Sewing terms or vocabulary is key to becoming a successful sewist! Names can be confusing and challenging, especially when you are not sure their definition. It is helpful to know the definitions of a particular skill or technique.
First, I am going to help you define common terms that you will see them pop-up in most patterns, online tutorials or a class. It is common for a new dress maker to become overwhelmed with information; I am going to break it all down into parts, to help ease you into the plethora of words and common phrases.
For this post will go over the most basic of terms; I will be posting up more in-depth mini-posts as we make this journey into the world of sewing!
When you start a new craft or hobby, you are not one-hundred percent sure what the instructions mean. Patterns, tutorials or what a teacher is trying to explain, do your research first, this will help keep the information you are learning.
These books below should help with getting you through some of those tough spots; They are a few of my favorite books to have on hand when sewing. Perfect for referring back to when you cannot figure out what to do next.
If you still can’t figure something out using books, Needle, Ink and Thread have a fantastic sewing group on Facebook called “Needle, Ink and Thread, All things crafty” where you can ask another seamster for help.
How-To Speak Fluent Sewing by Christine Haynes – Phenomenal book! I recommend this to all of my sewing students. Quickly find definitions and examples for all the different vocabulary. This book is a must have in your sewing library, it is indispensable. As you can tell from the photo, I refer back to this book very consistently.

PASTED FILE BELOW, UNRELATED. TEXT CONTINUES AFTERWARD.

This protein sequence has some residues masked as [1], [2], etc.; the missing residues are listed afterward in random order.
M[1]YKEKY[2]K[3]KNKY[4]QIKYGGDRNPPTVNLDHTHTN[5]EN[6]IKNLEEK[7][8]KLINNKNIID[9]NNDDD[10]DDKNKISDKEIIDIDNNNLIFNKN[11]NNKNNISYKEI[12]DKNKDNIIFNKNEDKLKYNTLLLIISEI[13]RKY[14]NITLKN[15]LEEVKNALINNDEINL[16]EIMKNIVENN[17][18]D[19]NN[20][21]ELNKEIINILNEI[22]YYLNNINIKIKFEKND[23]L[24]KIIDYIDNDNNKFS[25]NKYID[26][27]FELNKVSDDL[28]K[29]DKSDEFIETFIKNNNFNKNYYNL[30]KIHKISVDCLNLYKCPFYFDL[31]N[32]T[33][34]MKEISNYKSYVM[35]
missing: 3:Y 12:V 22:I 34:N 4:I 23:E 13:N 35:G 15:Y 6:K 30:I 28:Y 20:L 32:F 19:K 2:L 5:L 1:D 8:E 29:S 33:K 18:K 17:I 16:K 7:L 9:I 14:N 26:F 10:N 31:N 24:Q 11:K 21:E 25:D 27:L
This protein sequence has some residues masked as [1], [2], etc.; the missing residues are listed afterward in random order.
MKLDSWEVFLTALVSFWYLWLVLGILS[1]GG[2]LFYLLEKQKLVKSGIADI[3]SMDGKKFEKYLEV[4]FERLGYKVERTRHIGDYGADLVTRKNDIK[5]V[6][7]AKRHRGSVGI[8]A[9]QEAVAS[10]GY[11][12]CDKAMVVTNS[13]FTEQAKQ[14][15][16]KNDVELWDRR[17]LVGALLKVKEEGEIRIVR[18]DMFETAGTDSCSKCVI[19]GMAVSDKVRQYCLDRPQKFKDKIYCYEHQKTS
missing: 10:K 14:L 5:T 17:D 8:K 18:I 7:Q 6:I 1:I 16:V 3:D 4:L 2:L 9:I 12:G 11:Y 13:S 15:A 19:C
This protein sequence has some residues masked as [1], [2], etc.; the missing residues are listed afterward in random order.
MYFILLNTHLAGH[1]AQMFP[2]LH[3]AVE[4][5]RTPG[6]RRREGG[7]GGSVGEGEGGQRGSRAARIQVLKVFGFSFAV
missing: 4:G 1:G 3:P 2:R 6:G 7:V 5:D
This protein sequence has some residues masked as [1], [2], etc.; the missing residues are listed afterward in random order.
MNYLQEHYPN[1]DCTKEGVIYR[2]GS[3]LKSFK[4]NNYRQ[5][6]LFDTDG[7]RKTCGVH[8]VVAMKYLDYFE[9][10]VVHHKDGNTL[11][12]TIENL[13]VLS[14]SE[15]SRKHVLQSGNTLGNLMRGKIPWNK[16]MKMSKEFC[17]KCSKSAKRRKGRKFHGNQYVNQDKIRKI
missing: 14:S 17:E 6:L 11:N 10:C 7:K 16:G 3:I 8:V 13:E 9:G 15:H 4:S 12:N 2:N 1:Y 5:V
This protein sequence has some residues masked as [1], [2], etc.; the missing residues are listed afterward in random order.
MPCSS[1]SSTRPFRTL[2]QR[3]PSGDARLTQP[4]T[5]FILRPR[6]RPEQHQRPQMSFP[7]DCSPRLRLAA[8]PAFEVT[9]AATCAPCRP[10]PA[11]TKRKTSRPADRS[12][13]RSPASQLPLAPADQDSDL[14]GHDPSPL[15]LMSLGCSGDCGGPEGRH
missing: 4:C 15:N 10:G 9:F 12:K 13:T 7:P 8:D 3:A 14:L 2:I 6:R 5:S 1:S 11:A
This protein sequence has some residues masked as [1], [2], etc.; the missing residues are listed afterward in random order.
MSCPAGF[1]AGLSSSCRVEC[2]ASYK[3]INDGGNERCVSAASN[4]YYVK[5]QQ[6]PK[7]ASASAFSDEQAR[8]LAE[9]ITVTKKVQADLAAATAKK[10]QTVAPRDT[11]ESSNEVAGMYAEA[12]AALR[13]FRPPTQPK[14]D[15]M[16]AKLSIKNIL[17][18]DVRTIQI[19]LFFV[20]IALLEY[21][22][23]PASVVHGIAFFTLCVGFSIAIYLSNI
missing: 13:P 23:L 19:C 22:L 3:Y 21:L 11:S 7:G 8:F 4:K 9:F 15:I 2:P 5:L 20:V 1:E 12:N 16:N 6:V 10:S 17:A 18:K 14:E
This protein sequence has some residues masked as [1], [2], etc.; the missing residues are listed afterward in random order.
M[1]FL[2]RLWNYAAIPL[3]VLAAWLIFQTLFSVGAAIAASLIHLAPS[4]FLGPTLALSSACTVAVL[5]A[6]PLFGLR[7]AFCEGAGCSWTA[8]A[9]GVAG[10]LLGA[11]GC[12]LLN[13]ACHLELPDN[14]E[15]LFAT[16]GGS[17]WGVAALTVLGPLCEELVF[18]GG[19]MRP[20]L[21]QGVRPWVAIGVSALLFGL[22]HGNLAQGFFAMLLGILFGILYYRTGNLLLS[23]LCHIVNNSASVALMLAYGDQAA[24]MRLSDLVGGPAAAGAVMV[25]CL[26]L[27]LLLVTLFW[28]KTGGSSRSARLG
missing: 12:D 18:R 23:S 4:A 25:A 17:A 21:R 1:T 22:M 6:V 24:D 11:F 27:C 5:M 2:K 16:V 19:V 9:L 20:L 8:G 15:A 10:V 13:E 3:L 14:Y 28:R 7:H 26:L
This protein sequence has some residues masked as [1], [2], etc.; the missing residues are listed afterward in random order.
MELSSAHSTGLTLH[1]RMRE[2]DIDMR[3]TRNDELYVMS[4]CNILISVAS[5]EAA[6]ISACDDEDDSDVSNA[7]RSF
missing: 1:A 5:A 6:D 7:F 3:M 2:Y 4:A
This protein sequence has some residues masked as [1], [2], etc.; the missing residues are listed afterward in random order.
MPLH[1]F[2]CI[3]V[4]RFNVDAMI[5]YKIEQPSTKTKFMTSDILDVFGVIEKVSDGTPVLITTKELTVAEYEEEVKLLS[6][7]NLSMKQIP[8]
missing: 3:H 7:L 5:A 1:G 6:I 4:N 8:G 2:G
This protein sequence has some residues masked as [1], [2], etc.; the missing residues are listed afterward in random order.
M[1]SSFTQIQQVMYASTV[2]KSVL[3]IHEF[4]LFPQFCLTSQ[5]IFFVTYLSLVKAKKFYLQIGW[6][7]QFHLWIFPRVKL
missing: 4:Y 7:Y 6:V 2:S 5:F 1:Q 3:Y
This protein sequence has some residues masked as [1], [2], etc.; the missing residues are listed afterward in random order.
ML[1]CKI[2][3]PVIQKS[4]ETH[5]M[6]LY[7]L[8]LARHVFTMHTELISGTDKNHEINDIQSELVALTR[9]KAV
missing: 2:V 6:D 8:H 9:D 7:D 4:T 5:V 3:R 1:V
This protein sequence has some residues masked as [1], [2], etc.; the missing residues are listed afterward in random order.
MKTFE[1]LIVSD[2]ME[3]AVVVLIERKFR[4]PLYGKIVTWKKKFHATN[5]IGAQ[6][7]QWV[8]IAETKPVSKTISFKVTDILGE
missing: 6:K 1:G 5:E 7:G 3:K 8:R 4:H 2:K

Elementary Sewing Skills by Carolyn N.K. Denham; Merchant & Mills – A great technique book, if you decide to get into garment sewing. This book gives in-depth with easy to follow photos for basic techniques from pressing, seams, finishing and fit. Great addition to your library as well.
Design-It-Yourself Clothes; Patternmaking Simplified by Cal Patch – The perfect book to get your feet wet with creating your patterns to fit your measurements. Staple garments that are flattering and easy to sew. Build your skills with each project and expand your knowledge of sewing clothes. Such a fun book and a great way to ease into creating your patterns.
Create The Perfect Fit by Joi Mahon – A book for those looking to alter their clothing or patterns; this book will walk you through a full bust adjustment, lengthening pants, crotch ease, sloped shoulders and more. Helping you get that perfect fit with a few simple changes; Joi breaks them down correctly to help you understand and keep the techniques for later use!
Sewing In A Straight Line by Brett Bara – Filled with smooth, straight sewing only projects to help you build confidence with your stitches. These are fun projects including skirts, curtains, quilts, pillows, fabric folders. Also techniques like shirring and belt making! It’s a great confidence builder, and you can make super adorable projects while learning!
Below are a few other more technical books, they are great to have on your bookshelf, and we will get more in-depth with these books at a later point in this series.
Sewing 101; Basics – Terms to Know
Sewing Terms are easy to learn and needed when trying to explain a success or issue in sewing a project. The easiest way to get help from online groups or other that sew in your community is to know the specific terms, that way you can explain precisely why you are requesting needing help.